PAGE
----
ATLANTA – Judges have approved a request for a special grand jury by the Georgia prosecutor who's investigating whether former President Donald Trump and others broke the law by trying to pressure Georgia officials to throw out Joe Biden's presidential election victory.
Fulton County District Attorney Fani Willis last week sent a letter to county superior court Chief Judge Christopher Brasher asking him to impanel a special grand jury. Brasher issued an order Monday saying the request was considered and approved by a majority of the superior court judges.
The special grand jury is to be seated May 2 for a period of up to a year, Brasher's order says. Fulton County Superior Court Judge Robert McBurney is assigned to supervise and assist the special grand jury.
Man who fired on NY officers dies
The man who shot two New York City police officers in a Harlem apartment, killing one of them and putting another in critical condition, died Monday of injuries sustained when a third officer shot him, Mayor Eric Adams said at a news conference on his plans to combat gun violence.
Lashawn J. McNeil, 47, had swung open a bedroom door and opened fire at the officers Friday as they responded to a 911 call for a domestic dispute, authorities said. Officer Sumit Sulan, a rookie who was shadowing the two wounded officers, shot McNeil as he tried to flee, striking him in the head and arm, police said.
McNeil's mother told the New York Post she was trying to convince her son to get help for mental health issues and that she wouldn't have called 911 had she known he was going to use violence against the officers. “If I knew, I never would have made the phone call,” Shirley Sourzes said in an article published Monday on the Post's website. “I would never have called!”
Antibody drugs no good on omicron
COVID-19 antibody drugs from Regeneron and Eli Lilly should no longer be used because they don't work against the omicron variant that now accounts for nearly all U.S. infections, U.S. health regulators said Monday.
The Food and Drug Administration said it was revoking emergency authorization for both drugs, which were purchased by the federal government and have been administered to millions of Americans with COVID-19. If the drugs prove effective against future variants, the FDA said it could reauthorize their use.
The regulatory move was expected because both drugmakers had said the infusion drugs are less able to target omicron due to its mutations. Still, the federal action could trigger pushback from some Republican governors who have continued promoting the drugs against the advice of health experts.
Arguments made in new Floyd trial
Prosecutors in the trial of three former Minneapolis police officers charged with violating George Floyd's civil rights accused the men Monday of standing by as fellow Officer Derek Chauvin “slowly killed George Floyd right in front of them.”
But one defense attorney countered that Chauvin called “all of the shots” as the senior officer at the scene and criticized the Minneapolis Police Department for doing too little to train officers to intervene when a colleague should be stopped. Another officer's attorney focused on Floyd's struggle with police before they restrained him. And an attorney for the third officer said his client raised concerns about the restraint of Floyd, but was rebuffed.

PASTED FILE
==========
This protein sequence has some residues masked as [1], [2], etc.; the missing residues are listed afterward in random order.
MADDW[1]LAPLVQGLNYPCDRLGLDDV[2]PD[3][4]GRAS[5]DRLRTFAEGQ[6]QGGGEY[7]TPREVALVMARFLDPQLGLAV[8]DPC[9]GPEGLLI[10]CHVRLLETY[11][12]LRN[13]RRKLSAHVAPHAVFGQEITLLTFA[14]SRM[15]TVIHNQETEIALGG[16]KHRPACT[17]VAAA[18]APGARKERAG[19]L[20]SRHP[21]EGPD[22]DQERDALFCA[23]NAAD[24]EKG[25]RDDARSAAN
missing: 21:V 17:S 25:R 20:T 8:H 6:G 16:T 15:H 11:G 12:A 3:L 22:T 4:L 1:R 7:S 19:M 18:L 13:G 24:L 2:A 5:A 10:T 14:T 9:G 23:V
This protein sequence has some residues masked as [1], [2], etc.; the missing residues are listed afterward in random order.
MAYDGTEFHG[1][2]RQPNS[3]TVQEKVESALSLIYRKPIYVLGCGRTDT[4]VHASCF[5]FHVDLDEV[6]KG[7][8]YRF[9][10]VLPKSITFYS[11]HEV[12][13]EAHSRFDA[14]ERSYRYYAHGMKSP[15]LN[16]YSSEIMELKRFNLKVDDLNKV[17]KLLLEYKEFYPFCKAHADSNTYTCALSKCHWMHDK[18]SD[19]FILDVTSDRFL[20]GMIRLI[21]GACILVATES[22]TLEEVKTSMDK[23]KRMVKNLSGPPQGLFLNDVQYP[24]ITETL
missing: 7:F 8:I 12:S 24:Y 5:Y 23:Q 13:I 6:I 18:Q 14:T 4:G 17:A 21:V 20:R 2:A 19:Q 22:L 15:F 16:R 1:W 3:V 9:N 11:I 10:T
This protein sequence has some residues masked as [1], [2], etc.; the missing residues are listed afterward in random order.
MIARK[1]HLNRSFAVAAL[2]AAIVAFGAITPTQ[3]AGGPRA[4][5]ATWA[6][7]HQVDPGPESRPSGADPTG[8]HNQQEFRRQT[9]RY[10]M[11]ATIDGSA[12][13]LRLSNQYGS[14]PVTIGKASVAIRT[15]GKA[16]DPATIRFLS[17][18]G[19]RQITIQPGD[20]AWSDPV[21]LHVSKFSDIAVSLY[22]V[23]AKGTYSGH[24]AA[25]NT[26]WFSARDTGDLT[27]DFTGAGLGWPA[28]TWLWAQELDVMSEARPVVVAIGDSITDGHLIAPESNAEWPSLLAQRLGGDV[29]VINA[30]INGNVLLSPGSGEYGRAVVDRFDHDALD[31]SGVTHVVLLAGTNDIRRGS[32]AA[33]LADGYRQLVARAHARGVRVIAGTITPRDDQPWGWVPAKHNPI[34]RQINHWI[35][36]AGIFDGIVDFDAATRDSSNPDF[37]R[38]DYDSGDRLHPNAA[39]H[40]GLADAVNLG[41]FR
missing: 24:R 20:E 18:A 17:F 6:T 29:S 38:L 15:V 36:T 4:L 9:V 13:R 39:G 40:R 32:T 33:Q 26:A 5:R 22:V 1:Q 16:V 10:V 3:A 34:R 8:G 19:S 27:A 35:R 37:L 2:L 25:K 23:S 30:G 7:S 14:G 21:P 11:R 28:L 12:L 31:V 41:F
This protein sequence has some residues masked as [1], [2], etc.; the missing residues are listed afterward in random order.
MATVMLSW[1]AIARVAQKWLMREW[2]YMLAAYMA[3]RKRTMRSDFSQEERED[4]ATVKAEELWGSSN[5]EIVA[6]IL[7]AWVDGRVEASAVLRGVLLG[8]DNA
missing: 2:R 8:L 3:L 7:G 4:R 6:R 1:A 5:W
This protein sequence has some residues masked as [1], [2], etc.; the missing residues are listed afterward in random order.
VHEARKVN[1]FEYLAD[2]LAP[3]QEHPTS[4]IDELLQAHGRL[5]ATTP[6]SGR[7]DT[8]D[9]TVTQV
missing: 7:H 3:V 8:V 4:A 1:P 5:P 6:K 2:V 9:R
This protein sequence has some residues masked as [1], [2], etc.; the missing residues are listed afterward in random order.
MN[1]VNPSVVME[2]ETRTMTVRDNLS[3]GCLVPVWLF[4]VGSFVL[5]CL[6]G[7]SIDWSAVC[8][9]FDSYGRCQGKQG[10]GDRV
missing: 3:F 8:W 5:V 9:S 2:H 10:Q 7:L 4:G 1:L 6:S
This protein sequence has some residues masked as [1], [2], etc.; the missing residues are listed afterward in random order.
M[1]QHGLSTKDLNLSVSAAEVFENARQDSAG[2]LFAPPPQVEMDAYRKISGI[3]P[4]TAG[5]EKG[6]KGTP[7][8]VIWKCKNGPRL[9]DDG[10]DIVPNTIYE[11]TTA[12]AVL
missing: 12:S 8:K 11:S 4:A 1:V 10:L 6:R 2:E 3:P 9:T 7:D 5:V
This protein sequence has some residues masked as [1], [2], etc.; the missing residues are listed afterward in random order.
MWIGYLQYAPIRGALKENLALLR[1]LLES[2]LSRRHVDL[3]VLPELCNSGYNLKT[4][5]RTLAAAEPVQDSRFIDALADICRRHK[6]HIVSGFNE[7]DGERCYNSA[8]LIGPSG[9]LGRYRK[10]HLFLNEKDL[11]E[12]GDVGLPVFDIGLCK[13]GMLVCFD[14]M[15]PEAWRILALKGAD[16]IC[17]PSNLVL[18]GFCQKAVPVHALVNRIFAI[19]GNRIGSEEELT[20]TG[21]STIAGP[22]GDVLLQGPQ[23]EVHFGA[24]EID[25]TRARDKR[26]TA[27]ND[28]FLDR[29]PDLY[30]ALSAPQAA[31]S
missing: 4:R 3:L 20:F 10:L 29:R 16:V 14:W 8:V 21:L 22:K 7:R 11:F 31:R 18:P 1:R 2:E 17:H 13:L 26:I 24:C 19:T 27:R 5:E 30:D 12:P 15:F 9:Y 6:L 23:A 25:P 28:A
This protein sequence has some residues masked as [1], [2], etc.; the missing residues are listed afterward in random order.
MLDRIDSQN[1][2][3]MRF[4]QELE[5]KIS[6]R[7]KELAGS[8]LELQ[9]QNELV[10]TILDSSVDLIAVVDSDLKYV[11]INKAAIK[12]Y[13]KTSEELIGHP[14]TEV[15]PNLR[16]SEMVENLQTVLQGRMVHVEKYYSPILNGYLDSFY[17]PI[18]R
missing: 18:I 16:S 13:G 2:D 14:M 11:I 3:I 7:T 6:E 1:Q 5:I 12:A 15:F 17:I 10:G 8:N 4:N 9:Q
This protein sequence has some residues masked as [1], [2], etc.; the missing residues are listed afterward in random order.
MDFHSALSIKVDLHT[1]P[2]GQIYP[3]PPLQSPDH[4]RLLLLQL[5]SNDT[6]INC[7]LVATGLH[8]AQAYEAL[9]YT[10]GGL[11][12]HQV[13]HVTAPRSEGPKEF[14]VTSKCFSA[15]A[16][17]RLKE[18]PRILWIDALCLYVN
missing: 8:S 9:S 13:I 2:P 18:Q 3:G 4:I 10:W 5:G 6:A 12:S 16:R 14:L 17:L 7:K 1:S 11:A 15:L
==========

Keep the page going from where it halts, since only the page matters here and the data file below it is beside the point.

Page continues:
Former Officers J. Alexander Kueng, Thomas Lane and Tou Thao are broadly charged with depriving Floyd of his civil rights while acting under government authority.
Space telescope completes journey
The world's biggest, most powerful space telescope arrived at its observation post 1 million miles from Earth on Monday, a month after it lifted off on a quest to behold the dawn of the universe.
On command, the James Webb Space Telescope fired its rocket thrusters for nearly five minutes to go into orbit around the sun at its designated location, and NASA confirmed the operation went as planned.
The mirrors on the $10 billion observatory still must be meticulously aligned, the infrared detectors sufficiently chilled and the scientific instruments calibrated before observations can begin in June.
Biden gets vulgar with Fox reporter
President Joe Biden responded to a question about inflation on Monday by calling a Fox News reporter a vulgarity.
The president was in the East Room of the White House for a meeting of his Competition Council, which is focused on changing regulations and enforcing laws to help consumers deal with high prices. Fox News' Peter Doocy asked Biden about inflation, which is at a nearly 40-year high and has hurt the president's public approval.
Doocy called out, “Do you think inflation is a political liability ahead of the midterms?” Biden responded with sarcasm, “It's a great asset – more inflation.” Then he shook his head and added, “What a stupid son of a bitch.” Doocy laughed it off in a subsequent appearance on his network, joking, “Nobody has fact-checked him yet and said it's not true.”
RFK Jr. ripped for Anne Frank remark
Anti-vaccine activist Robert F. Kennedy Jr. made “deeply offensive” comments when he suggested things are worse for people today than they were for Anne Frank, the teenager who died in a Nazi concentration camp after hiding with her family in a secret annex in an Amsterdam house for two years, several Jewish advocacy and Holocaust remembrance groups said Monday.
During a Sunday rally in Washington organized by his anti-vaccine nonprofit group Children's Health Defense, Kennedy complained that people's rights were being violated by public health measures that had been taken to reduce the number of people sickened and killed by COVID-19.
“Even in Hitler's Germany, you could cross the Alps to Switzerland. You could hide in an attic like Anne Frank did,” said Kennedy, a nephew of President John F. Kennedy and the son of his slain brother, former U.S. attorney general, civil rights activist and Democratic presidential contender Robert F. Kennedy.